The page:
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appeal to the difficulty of obtaining or coining judicious or otherwise appropriate names. The case is different with the naming of places on the earth's surface, which at this day can be done with direct reference to euphony, to a certain appropriateness of dedication or appeal, and the intelligence of the student. A map of the world is intended for everybody, and not for a class of specialists, and its symbols are devised for readers of all classes. Maps of America have particularly suffered from irrelevant and commonplace designations, and only during recent years has the money value of names suggested radical changes, as in the case of many of the seaside resorts of the middle Atlantic coast. But, with all our indifferences and extravagances of even a half century ago—the period of Hog Hollows and Yuba Dams—a no cruder infraction of the logic of nomenclature can be found than in the coining of such names as "Cape Mary Harmsworth," "Cape Cecil Harmsworth," "Alfred Harmsworth Island," "Harold Harmsworth Straits," "Cape William Bruce," "Bruce Island," "Mabel [Bruce] Islands," "Mabel Bruce Fjord," "Albert Armitage Island," "Cape Alice Armitage," "Ceceil Rhodes Straits," "H. M. S. Worcester Glacier," etc. These have not even the advantage of an old-time arctic "ring" about them. Courting popularity by the bestowal of all manner of personal names, irrespective of direct relation to the expedition or to geographical exploration, is hardly commendable, and is only less objectionable than the plan suggested a few years ago by an American would-be arctic explorer to "sell" the names of places to be discovered to the highest bidder—i.e., according to a graded schedule of contributions to the expedition funds.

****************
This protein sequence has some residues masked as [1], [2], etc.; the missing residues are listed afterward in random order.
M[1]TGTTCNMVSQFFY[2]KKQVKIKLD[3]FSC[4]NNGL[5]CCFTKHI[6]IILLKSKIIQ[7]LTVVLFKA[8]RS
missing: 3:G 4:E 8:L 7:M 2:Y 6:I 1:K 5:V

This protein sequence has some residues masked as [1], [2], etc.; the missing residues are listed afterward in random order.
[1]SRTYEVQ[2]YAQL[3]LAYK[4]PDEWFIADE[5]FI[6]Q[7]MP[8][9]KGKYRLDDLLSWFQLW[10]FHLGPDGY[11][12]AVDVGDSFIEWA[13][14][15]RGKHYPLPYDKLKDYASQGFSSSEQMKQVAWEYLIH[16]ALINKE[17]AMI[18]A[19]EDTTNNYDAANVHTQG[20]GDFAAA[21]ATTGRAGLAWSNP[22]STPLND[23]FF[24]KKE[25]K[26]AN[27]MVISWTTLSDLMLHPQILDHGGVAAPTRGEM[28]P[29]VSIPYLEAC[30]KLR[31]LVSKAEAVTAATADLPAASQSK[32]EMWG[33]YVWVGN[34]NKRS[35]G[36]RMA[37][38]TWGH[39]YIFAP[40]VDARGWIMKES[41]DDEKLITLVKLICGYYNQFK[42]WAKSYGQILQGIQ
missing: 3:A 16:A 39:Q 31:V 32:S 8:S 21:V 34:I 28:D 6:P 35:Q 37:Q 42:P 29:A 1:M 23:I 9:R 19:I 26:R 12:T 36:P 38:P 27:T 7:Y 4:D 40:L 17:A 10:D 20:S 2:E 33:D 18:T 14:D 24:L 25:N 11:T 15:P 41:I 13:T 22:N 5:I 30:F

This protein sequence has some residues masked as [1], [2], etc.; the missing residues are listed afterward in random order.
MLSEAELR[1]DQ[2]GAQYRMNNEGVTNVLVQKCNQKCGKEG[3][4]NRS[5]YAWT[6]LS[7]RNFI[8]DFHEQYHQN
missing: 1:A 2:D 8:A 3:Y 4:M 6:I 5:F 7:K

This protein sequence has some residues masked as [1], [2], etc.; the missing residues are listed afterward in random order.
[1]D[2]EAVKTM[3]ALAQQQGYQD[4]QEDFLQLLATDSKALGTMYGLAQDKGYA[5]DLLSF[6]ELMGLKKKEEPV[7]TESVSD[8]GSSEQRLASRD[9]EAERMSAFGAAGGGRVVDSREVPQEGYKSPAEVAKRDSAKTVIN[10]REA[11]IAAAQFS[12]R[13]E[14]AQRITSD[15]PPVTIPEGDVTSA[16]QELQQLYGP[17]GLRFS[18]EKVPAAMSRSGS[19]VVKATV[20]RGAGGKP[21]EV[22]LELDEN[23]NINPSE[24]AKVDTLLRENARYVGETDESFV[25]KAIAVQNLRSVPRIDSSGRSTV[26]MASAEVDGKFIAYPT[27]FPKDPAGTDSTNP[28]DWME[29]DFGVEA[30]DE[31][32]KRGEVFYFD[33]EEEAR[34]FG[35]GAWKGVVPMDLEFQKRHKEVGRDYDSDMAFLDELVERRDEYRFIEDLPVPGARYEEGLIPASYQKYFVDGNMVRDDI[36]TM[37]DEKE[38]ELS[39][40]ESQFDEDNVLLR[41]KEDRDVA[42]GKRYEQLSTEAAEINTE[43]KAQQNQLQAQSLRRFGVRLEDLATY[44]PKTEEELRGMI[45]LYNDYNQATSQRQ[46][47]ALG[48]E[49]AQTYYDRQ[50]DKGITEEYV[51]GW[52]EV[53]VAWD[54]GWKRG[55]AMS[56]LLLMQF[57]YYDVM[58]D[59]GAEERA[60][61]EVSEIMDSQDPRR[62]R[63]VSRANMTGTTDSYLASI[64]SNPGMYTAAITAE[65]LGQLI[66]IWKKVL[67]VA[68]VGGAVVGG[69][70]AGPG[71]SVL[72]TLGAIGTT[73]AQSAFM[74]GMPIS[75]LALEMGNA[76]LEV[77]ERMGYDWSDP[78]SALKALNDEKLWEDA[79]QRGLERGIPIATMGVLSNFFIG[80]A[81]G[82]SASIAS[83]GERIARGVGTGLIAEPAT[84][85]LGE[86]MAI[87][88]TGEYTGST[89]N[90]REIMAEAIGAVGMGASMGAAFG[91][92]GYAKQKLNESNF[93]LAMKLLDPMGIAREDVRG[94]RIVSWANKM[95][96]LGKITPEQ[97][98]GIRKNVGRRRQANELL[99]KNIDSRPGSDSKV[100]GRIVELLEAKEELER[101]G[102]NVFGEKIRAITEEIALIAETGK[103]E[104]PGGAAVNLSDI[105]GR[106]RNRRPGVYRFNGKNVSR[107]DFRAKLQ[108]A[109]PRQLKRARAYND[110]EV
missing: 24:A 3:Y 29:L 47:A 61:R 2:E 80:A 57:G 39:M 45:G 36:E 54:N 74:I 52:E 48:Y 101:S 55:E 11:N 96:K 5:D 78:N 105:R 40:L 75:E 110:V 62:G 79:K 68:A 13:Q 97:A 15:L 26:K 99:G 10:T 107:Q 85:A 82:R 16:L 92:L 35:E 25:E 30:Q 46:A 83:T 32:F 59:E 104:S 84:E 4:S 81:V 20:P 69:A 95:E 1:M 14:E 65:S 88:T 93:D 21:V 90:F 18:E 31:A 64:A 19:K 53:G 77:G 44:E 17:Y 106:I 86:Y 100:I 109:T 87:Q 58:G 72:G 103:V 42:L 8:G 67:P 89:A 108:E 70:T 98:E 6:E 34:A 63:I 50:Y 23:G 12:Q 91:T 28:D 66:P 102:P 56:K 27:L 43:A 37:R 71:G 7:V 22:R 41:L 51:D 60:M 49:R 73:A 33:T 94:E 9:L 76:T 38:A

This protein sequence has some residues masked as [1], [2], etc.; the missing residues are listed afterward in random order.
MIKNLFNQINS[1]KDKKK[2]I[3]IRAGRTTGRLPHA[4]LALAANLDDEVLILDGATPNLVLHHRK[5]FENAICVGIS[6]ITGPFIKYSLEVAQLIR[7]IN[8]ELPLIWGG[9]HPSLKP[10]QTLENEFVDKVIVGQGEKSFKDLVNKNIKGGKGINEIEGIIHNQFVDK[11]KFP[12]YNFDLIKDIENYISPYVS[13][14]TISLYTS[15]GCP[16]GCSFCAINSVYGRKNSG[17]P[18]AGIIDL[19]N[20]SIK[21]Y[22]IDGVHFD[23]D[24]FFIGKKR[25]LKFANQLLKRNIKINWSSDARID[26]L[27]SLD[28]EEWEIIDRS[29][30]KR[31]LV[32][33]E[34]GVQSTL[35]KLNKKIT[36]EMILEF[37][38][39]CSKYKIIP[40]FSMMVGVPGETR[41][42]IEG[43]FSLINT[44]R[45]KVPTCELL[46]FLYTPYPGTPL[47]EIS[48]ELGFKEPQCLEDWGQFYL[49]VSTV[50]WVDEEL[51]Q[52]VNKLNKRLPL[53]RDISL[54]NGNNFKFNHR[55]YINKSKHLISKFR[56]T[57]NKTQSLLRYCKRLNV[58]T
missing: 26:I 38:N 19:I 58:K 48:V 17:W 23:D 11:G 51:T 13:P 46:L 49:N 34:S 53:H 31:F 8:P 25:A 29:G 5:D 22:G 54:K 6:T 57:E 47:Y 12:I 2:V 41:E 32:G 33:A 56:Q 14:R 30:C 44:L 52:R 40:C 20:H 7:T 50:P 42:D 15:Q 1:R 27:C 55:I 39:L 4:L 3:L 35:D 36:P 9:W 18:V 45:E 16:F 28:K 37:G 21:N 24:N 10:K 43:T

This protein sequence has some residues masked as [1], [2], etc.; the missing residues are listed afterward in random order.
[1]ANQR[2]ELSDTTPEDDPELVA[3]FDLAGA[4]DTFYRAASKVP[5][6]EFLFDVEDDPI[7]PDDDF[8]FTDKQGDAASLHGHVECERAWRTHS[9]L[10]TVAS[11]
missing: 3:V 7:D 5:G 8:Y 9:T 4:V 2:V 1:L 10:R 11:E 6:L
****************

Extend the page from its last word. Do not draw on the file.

On the South African Frontier[1] is a narrative of the experiences and observations of the author, Mr. William Harvey Brown, partly as naturalist of the United States Government Eclipse-observing Expedition of 1889 to the west coast of Africa, and partly as a resident in various occupations for seven years in Rhodesia. The principal object in composing it was to give American readers a clearer idea of English operations in conquest and colonization on the South African frontier than it is possible to glean from current fragmentary accounts. The author served his apprenticeship at natural history collecting under Prof. L. L. Dyche, of the University of Kansas, and Mr. W. T. Hornady, of the New York Zoölogical Gardens, and was recommended by Mr. Hornady to the Government for the Eclipse Expedition. He sailed first to Freetown, then to St. Paul de Loanda, where he spent a few weeks collecting, establishing his headquarters at Bishop Taylor's American Methodist Self-supporting Mission. Thence, after a short attack of African fever, he proceeded to Cape Town, where he was attacked by the other sort of African fever—"an irresistible longing to penetrate the Dark Continent for purposes of exploration and of observing both man and Nature." He made the journey overland to Mafeting and to the Mashona country, in the region of which he spent seven years as "game-hunter, gold-seeker, landowner, citizen, and soldier," observing and participating in the settlement and early development of the new state of Rhodesia. The larger part of the book is devoted to his adventures and observations, "travel, collecting, hunting, prospecting, farming, scouting, fighting," and seeing pioneer life. Two chapters are devoted to ethnology. The race problems which arise during the stage of transition from barbarism, the agricultural and mineral resources of Rhodesia, and its prospects and possibilities, are discussed.

A very handsome book, in what to many are the most graceful and interesting forms of vegetable life, is Mrs. Par-

  1. On the South African Frontier. The Adventures and Observations of an American in Mashonaland and Matabelaland. New York: Charles Scribner's Sons. Pp. 430, with map. Price, $3.